An official report shows more investment is needed in local services to protect young people from the lure of gangs, council leaders have warned.
Simon Blackburn of the Local Government Association said the National Audit Office (NAO) report on serious crime showed there were still 'significant and avoidable shortcomings' in the government’s approach.
The NAO said serious and organised crime is 'evolving at a rapid rate'.
More than 4,500 organised crime groups operate in the UK in changing and unpredictable ways, often using violence and intimidation and working in large international networks, but local funding to tackle it was often uncertain and inefficient, coming from numerous sources without a joined-up approach.
Cllr Blackburn said the NAO report reinforced the need to invest in local services to protect and support young people, keep them safe from the lure of gangs, modern slavery and county lines drug activity or from becoming involved in serious crime.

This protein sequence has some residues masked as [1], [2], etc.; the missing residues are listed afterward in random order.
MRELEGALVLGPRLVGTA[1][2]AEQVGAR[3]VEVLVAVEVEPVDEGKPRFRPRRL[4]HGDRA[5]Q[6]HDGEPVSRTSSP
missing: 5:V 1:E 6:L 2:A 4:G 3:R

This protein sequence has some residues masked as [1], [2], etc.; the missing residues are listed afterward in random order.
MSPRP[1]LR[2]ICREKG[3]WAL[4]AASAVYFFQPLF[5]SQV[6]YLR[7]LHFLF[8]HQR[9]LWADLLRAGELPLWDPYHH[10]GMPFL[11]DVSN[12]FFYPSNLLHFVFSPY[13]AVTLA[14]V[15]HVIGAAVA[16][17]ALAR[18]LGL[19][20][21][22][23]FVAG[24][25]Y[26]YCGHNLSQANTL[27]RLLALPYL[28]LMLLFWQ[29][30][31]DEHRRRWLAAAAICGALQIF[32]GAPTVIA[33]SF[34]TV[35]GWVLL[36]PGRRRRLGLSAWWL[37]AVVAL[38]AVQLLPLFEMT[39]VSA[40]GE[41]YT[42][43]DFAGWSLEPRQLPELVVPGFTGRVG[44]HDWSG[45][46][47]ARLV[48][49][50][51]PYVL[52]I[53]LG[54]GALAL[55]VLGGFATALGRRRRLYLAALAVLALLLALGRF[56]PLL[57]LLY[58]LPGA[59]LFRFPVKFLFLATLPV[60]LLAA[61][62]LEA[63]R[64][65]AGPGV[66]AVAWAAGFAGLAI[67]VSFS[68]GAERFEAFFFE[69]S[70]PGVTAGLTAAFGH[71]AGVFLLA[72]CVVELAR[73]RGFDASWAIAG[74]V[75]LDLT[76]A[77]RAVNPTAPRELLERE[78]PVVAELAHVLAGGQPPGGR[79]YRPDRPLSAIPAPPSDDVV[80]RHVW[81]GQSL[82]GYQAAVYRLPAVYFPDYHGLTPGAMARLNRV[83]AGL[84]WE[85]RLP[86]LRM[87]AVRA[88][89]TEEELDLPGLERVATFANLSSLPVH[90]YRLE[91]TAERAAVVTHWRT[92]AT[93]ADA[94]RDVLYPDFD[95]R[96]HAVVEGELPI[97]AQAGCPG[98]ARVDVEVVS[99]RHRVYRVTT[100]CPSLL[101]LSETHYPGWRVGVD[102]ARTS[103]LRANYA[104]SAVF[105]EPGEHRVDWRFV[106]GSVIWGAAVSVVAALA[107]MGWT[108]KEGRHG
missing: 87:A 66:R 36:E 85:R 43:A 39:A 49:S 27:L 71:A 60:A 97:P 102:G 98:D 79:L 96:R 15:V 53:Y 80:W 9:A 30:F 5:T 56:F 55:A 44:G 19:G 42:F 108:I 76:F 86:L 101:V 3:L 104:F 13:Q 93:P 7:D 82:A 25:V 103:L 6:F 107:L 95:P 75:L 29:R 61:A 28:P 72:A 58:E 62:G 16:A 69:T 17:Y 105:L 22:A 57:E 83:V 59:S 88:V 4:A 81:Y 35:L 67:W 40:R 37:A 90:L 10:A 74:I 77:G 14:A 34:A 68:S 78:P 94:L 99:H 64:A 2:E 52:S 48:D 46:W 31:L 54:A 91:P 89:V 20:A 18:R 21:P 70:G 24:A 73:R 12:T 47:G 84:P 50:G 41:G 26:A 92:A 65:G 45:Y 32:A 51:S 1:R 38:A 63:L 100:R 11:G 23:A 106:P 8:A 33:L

He said children's services were facing a £3.1bn funding shortfall which should be addressed in the forthcoming spending review.
'Government is responding to the challenge, but there are still significant and avoidable shortcomings to its approach.
'Councils’ youth offending teams have an exceptional record of reducing youth crime and making a real difference to young people’s lives, but they are under huge pressure after seeing their government funding halved over the last decade.
'Children’s services are now starting more than 500 child protection investigations every day, but face a £3.1bn funding gap by 2025.
'This is forcing councils to divert funding away from preventative services such as youth work into services to protect children who are at immediate risk of harm.'